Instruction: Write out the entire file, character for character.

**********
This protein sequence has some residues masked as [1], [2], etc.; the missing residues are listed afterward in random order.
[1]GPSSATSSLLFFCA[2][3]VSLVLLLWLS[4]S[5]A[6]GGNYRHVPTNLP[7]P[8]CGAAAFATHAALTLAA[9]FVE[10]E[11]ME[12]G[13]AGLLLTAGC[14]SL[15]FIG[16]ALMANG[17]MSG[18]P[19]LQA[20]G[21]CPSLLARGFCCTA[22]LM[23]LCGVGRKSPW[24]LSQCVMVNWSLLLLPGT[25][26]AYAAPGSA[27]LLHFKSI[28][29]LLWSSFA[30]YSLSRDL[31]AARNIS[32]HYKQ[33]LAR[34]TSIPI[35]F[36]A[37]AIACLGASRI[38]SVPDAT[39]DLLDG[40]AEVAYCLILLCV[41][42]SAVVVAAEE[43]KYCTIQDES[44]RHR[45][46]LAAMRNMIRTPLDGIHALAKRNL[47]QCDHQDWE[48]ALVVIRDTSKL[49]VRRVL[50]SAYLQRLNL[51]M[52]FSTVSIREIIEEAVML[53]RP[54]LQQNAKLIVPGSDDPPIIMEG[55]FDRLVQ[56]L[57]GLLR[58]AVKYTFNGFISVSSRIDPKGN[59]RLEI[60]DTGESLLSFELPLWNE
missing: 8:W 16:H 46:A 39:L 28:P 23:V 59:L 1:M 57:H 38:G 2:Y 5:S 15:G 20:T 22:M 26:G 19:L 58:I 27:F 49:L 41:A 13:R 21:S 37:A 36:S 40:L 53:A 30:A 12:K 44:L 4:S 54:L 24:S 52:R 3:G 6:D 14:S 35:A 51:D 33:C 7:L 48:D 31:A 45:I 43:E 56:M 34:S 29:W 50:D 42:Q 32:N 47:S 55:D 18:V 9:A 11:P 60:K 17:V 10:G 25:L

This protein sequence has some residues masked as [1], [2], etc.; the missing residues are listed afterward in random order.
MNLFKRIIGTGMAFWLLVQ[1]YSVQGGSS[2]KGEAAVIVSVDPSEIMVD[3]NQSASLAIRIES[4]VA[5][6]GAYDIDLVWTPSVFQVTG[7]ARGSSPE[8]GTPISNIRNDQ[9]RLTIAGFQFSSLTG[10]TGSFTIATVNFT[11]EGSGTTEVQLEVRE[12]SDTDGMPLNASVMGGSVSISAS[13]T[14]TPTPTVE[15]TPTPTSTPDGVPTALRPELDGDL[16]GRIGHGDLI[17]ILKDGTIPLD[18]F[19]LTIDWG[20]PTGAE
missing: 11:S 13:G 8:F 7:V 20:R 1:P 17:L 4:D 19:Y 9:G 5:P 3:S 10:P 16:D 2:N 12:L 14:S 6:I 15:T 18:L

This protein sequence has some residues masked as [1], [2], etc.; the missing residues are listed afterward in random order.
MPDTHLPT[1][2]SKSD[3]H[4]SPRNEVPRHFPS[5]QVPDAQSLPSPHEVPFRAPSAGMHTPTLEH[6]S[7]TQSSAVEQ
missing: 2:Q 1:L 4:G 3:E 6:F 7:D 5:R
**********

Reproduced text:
This protein sequence has some residues masked as [1], [2], etc.; the missing residues are listed afterward in random order.
[1]GPSSATSSLLFFCA[2][3]VSLVLLLWLS[4]S[5]A[6]GGNYRHVPTNLP[7]P[8]CGAAAFATHAALTLAA[9]FVE[10]E[11]ME[12]G[13]AGLLLTAGC[14]SL[15]FIG[16]ALMANG[17]MSG[18]P[19]LQA[20]G[21]CPSLLARGFCCTA[22]LM[23]LCGVGRKSPW[24]LSQCVMVNWSLLLLPGT[25][26]AYAAPGSA[27]LLHFKSI[28][29]LLWSSFA[30]YSLSRDL[31]AARNIS[32]HYKQ[33]LAR[34]TSIPI[35]F[36]A[37]AIACLGASRI[38]SVPDAT[39]DLLDG[40]AEVAYCLILLCV[41][42]SAVVVAAEE[43]KYCTIQDES[44]RHR[45][46]LAAMRNMIRTPLDGIHALAKRNL[47]QCDHQDWE[48]ALVVIRDTSKL[49]VRRVL[50]SAYLQRLNL[51]M[52]FSTVSIREIIEEAVML[53]RP[54]LQQNAKLIVPGSDDPPIIMEG[55]FDRLVQ[56]L[57]GLLR[58]AVKYTFNGFISVSSRIDPKGN[59]RLEI[60]DTGESLLSFELPLWNE
missing: 8:W 16:H 46:A 39:L 28:P 23:V 59:L 1:M 57:H 38:G 2:Y 5:S 15:G 20:T 22:M 26:G 19:L 58:I 27:F 49:L 41:A 13:R 21:S 37:A 36:S 40:L 53:A 30:A 12:K 44:L 4:S 54:L 24:S 52:R 3:G 6:D 14:S 35:A 51:D 33:C 7:L 48:D 31:A 45:I 43:E 56:M 34:S 29:W 50:D 42:Q 32:N 47:S 55:D 18:V 9:A 11:P 60:K 17:V 10:G 25:L

This protein sequence has some residues masked as [1], [2], etc.; the missing residues are listed afterward in random order.
MNLFKRIIGTGMAFWLLVQ[1]YSVQGGSS[2]KGEAAVIVSVDPSEIMVD[3]NQSASLAIRIES[4]VA[5][6]GAYDIDLVWTPSVFQVTG[7]ARGSSPE[8]GTPISNIRNDQ[9]RLTIAGFQFSSLTG[10]TGSFTIATVNFT[11]EGSGTTEVQLEVRE[12]SDTDGMPLNASVMGGSVSISAS[13]T[14]TPTPTVE[15]TPTPTSTPDGVPTALRPELDGDL[16]GRIGHGDLI[17]ILKDGTIPLD[18]F[19]LTIDWG[20]PTGAE
missing: 11:S 13:G 8:F 7:V 20:R 1:P 17:L 4:D 19:Y 9:G 5:P 3:S 10:P 16:D 2:N 12:L 14:S 6:I 15:T 18:L

This protein sequence has some residues masked as [1], [2], etc.; the missing residues are listed afterward in random order.
MPDTHLPT[1][2]SKSD[3]H[4]SPRNEVPRHFPS[5]QVPDAQSLPSPHEVPFRAPSAGMHTPTLEH[6]S[7]TQSSAVEQ
missing: 2:Q 1:L 4:G 3:E 6:F 7:D 5:R